Best Of The Web
“If you’re a socially engaged consumer, the past year of pop culture might have left you despairing over how to spend your money ethically. Do you forswear Yeezys to protest Kanye West’s dalliance with President Trump? Did you refuse to watch “Camping” to signal your disapproval of Lena Dunham’s since-rescinded defense of Murray Miller, a writer for her show “Girls,” who has been accused of sexual assault? (He denies the allegation.) And given the range of behaviors that have prompted #MeToo revelations, how should audiences distinguish between Aziz Ansari’s “Master of None,” Louis C.K.’s comedy and Harvey Weinstein-produced movies? It would be easy to default back to separating the art from the artist, simply to avoid being overwhelmed, or because you feel boycotted-out.
But if you’re looking for the definition of a worthy case for a boycott, you’ll find it in Lifetime’s “Surviving R. Kelly” miniseries, which concluded last weekend, and the long-running #MuteRKelly campaign. The R&B singer has become a prime example of how wealth can buy apparent impunity. He secretly married the singer Aaliyah when she was 15; was tried, though not convicted, on child pornography charges; reached at least five settlements with women over sexual-misconduct or domestic-violence allegations; and in 2017 was accused of running a coercive sex cult by the mothers of some of the women who were in relationships with him. Throughout, he has maintained his innocence, even in a recent, 19-minute track titled “I Admit.”
As I wrote in 2017, after that last story broke, it’s one thing to have some portion of a ticket sale go to an artist you disagree with politically, and another thing to know that the money you’re spending on art may well be underwriting misconduct. The organizers of the #MuteRKelly pressure campaign put it even more bluntly: “Radio spins = Club spins = Concert bookings = Cash to pay for his crimes.””
JJ Editor's Picks
"In a bid to create new space for green industries and fossil-free energy production, greater Copenhagen wants to build an entirely new business and infrastructure district on the city’s southwestern edge."
Donald Trump ran for president saying that he would be a shrewd businessman with a propensity for making deals. Why, then, are we in the longest government shutdown on record?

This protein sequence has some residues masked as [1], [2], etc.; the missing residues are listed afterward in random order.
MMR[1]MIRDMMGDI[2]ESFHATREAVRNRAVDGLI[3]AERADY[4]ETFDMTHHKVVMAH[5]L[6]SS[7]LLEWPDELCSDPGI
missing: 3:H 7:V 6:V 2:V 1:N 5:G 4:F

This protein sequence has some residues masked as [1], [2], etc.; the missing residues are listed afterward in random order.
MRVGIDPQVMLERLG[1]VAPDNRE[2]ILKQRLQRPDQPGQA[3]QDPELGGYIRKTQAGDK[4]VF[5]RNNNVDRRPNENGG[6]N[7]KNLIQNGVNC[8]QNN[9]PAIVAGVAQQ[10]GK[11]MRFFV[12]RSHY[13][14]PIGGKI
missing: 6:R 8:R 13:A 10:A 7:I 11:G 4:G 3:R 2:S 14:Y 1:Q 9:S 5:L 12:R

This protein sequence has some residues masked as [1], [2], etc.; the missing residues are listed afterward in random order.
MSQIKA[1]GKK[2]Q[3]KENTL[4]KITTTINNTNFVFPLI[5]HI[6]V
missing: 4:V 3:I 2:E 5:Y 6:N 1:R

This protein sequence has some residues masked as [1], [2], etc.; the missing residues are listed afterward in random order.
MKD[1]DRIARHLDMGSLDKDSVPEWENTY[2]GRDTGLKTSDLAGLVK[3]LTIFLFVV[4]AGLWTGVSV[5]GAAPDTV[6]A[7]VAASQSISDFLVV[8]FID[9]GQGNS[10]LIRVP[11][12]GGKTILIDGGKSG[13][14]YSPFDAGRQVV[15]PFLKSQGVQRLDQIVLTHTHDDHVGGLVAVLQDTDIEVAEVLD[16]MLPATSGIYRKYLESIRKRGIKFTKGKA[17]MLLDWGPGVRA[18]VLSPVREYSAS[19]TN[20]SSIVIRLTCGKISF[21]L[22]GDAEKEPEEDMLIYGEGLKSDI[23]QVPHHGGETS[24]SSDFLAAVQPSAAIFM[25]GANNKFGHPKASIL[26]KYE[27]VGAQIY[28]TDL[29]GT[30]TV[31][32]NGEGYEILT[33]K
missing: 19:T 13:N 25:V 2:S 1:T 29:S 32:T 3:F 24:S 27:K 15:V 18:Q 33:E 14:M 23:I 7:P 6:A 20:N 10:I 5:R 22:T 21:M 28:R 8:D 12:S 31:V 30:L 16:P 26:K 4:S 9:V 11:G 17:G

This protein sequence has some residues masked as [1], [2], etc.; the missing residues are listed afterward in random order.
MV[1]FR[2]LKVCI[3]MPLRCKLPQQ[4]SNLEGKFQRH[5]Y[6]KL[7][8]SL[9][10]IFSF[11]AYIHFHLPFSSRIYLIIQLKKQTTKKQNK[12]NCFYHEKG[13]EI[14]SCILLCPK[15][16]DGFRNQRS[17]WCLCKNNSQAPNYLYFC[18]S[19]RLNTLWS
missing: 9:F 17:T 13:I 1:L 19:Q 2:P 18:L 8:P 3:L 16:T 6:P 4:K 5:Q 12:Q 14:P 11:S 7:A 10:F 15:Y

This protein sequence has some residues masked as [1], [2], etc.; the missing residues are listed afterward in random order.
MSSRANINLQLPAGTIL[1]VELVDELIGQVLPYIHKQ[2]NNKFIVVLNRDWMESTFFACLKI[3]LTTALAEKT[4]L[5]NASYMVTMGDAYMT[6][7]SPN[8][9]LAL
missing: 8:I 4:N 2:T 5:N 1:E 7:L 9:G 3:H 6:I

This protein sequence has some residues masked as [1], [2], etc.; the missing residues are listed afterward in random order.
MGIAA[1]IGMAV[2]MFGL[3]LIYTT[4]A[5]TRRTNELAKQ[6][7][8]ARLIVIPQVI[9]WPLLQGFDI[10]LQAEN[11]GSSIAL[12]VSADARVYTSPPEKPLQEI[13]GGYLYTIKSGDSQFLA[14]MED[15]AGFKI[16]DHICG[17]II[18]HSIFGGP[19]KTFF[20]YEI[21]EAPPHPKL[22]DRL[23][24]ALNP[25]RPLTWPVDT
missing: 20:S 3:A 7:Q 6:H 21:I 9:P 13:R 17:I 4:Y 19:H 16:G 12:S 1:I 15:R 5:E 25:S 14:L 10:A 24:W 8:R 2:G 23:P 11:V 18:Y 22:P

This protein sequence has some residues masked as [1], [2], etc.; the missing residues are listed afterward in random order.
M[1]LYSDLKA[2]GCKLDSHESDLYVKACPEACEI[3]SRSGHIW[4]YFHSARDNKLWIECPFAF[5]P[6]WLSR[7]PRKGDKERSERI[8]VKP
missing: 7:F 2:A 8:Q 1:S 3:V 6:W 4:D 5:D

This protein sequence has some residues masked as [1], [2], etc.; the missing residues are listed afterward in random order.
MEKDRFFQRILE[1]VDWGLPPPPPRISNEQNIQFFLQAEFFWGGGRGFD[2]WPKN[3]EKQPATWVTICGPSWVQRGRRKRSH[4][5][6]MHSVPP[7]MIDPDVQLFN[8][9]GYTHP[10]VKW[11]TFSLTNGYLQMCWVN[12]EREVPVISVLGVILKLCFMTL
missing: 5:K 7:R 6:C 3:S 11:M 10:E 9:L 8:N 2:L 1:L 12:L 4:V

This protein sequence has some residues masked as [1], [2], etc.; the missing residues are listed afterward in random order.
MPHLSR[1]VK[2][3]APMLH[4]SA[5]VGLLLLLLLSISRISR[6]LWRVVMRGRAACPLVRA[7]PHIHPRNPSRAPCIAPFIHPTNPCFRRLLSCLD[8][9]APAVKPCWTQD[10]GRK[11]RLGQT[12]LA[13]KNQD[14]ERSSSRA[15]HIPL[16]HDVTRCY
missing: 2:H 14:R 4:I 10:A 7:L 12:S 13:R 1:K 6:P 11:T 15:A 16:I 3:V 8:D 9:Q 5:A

"There isn’t an Israeli-Palestinian conflict in the way that many outsiders seem to think... In the Israeli view, no peacemaker can bring the two sides together because there aren’t just two sides. There are many, many sides."
"I've always wondered what fans see in her. After debating with a friend about her “merits” for over half a decade now, I thought I had found the one thing that could probably change my opinion of the pop star: the Reputation tour documentary..."
"Even if the economy is on a roll, many Americans aren’t feeling the benefit... In fact, when adjusted for cost of living increases, real wages actually declined 1.3% since the end of 2017, PayScale found."
"Cutting ties with Facebook would mean consciously cutting ties with my own community, and I can't bring myself to do it. When I asked my connections on Facebook why they were staying, their answers were very similar to mine..."
Fear of the news; fear of climate change, fear of touch screens... these New Yorker cartoons portray the modern phobias that are driving us crazy.
"Texts replaced authors as the privileged objects of scholarly knowledge, and the performance of critical operations on texts became essential to the scholar’s identity."
"When I speak to parents’ groups about kids who are addicted to Fortnite and other video games, I tell them that it is the parents’ job to limit, govern and guide their kids’ use of video games..."
"Startups like Hungry Harvest and Imperfect Produce say they're helping to reduce food waste in America. Critics say they're deceiving their customers and making the problem worse."
"Scholars are now interested in whether having a vocabulary item for a concept influences thought in domains far from language, such as visual perception."
"The much-documented anti-Semitism of the British Labor party leader is no accident... Jeremy Corbyn reminds us that anti-Semitism is not just an irrational hatred, harbored by madmen at the fringes of British society."